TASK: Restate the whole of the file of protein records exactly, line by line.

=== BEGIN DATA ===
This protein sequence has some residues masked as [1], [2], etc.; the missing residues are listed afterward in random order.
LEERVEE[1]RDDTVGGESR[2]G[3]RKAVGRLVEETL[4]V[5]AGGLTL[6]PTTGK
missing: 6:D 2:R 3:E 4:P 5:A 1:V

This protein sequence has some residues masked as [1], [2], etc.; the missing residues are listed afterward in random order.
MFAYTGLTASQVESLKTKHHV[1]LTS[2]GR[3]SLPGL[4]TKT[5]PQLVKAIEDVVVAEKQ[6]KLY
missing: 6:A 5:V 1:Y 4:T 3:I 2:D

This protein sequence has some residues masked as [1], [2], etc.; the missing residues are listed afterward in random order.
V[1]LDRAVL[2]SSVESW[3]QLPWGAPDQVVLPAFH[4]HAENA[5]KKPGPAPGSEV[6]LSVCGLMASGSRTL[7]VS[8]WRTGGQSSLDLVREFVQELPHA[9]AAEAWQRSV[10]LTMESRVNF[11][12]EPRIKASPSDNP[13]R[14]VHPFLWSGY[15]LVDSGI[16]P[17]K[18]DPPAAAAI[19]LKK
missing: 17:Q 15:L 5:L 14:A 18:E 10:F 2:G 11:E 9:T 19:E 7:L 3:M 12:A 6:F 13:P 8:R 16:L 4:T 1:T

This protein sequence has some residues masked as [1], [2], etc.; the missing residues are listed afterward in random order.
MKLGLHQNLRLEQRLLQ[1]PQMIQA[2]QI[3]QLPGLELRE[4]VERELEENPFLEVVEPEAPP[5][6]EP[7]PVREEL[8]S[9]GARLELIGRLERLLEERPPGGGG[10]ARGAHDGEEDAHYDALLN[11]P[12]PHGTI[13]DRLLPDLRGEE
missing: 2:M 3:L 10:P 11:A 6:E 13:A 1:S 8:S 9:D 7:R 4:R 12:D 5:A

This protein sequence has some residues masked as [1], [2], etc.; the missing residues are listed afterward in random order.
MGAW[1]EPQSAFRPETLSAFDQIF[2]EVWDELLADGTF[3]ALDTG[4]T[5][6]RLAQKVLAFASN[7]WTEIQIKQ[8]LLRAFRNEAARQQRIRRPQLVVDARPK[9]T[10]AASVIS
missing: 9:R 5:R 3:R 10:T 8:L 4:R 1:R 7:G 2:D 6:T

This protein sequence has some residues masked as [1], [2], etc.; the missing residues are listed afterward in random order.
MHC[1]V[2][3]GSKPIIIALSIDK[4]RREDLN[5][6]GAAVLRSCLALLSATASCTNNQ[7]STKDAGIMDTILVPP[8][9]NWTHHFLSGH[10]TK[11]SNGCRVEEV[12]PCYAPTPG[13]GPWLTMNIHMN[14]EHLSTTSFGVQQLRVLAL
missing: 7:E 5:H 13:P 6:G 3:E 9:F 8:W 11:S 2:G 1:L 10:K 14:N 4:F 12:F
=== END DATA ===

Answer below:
This protein sequence has some residues masked as [1], [2], etc.; the missing residues are listed afterward in random order.
LEERVEE[1]RDDTVGGESR[2]G[3]RKAVGRLVEETL[4]V[5]AGGLTL[6]PTTGK
missing: 6:D 2:R 3:E 4:P 5:A 1:V

This protein sequence has some residues masked as [1], [2], etc.; the missing residues are listed afterward in random order.
MFAYTGLTASQVESLKTKHHV[1]LTS[2]GR[3]SLPGL[4]TKT[5]PQLVKAIEDVVVAEKQ[6]KLY
missing: 6:A 5:V 1:Y 4:T 3:I 2:D

This protein sequence has some residues masked as [1], [2], etc.; the missing residues are listed afterward in random order.
V[1]LDRAVL[2]SSVESW[3]QLPWGAPDQVVLPAFH[4]HAENA[5]KKPGPAPGSEV[6]LSVCGLMASGSRTL[7]VS[8]WRTGGQSSLDLVREFVQELPHA[9]AAEAWQRSV[10]LTMESRVNF[11][12]EPRIKASPSDNP[13]R[14]VHPFLWSGY[15]LVDSGI[16]P[17]K[18]DPPAAAAI[19]LKK
missing: 17:Q 15:L 5:L 14:A 18:E 10:F 2:G 11:E 9:T 19:E 7:L 3:M 12:A 6:F 13:P 8:R 16:L 4:T 1:T

This protein sequence has some residues masked as [1], [2], etc.; the missing residues are listed afterward in random order.
MKLGLHQNLRLEQRLLQ[1]PQMIQA[2]QI[3]QLPGLELRE[4]VERELEENPFLEVVEPEAPP[5][6]EP[7]PVREEL[8]S[9]GARLELIGRLERLLEERPPGGGG[10]ARGAHDGEEDAHYDALLN[11]P[12]PHGTI[13]DRLLPDLRGEE
missing: 2:M 3:L 10:P 11:A 6:E 13:A 1:S 8:S 9:D 7:R 4:R 12:D 5:A

This protein sequence has some residues masked as [1], [2], etc.; the missing residues are listed afterward in random order.
MGAW[1]EPQSAFRPETLSAFDQIF[2]EVWDELLADGTF[3]ALDTG[4]T[5][6]RLAQKVLAFASN[7]WTEIQIKQ[8]LLRAFRNEAARQQRIRRPQLVVDARPK[9]T[10]AASVIS
missing: 9:R 5:R 3:R 10:T 8:L 4:R 1:R 7:G 2:D 6:T

This protein sequence has some residues masked as [1], [2], etc.; the missing residues are listed afterward in random order.
MHC[1]V[2][3]GSKPIIIALSIDK[4]RREDLN[5][6]GAAVLRSCLALLSATASCTNNQ[7]STKDAGIMDTILVPP[8][9]NWTHHFLSGH[10]TK[11]SNGCRVEEV[12]PCYAPTPG[13]GPWLTMNIHMN[14]EHLSTTSFGVQQLRVLAL
missing: 7:E 5:H 13:P 6:G 3:E 9:F 8:W 11:S 2:G 1:L 10:K 14:N 4:F 12:F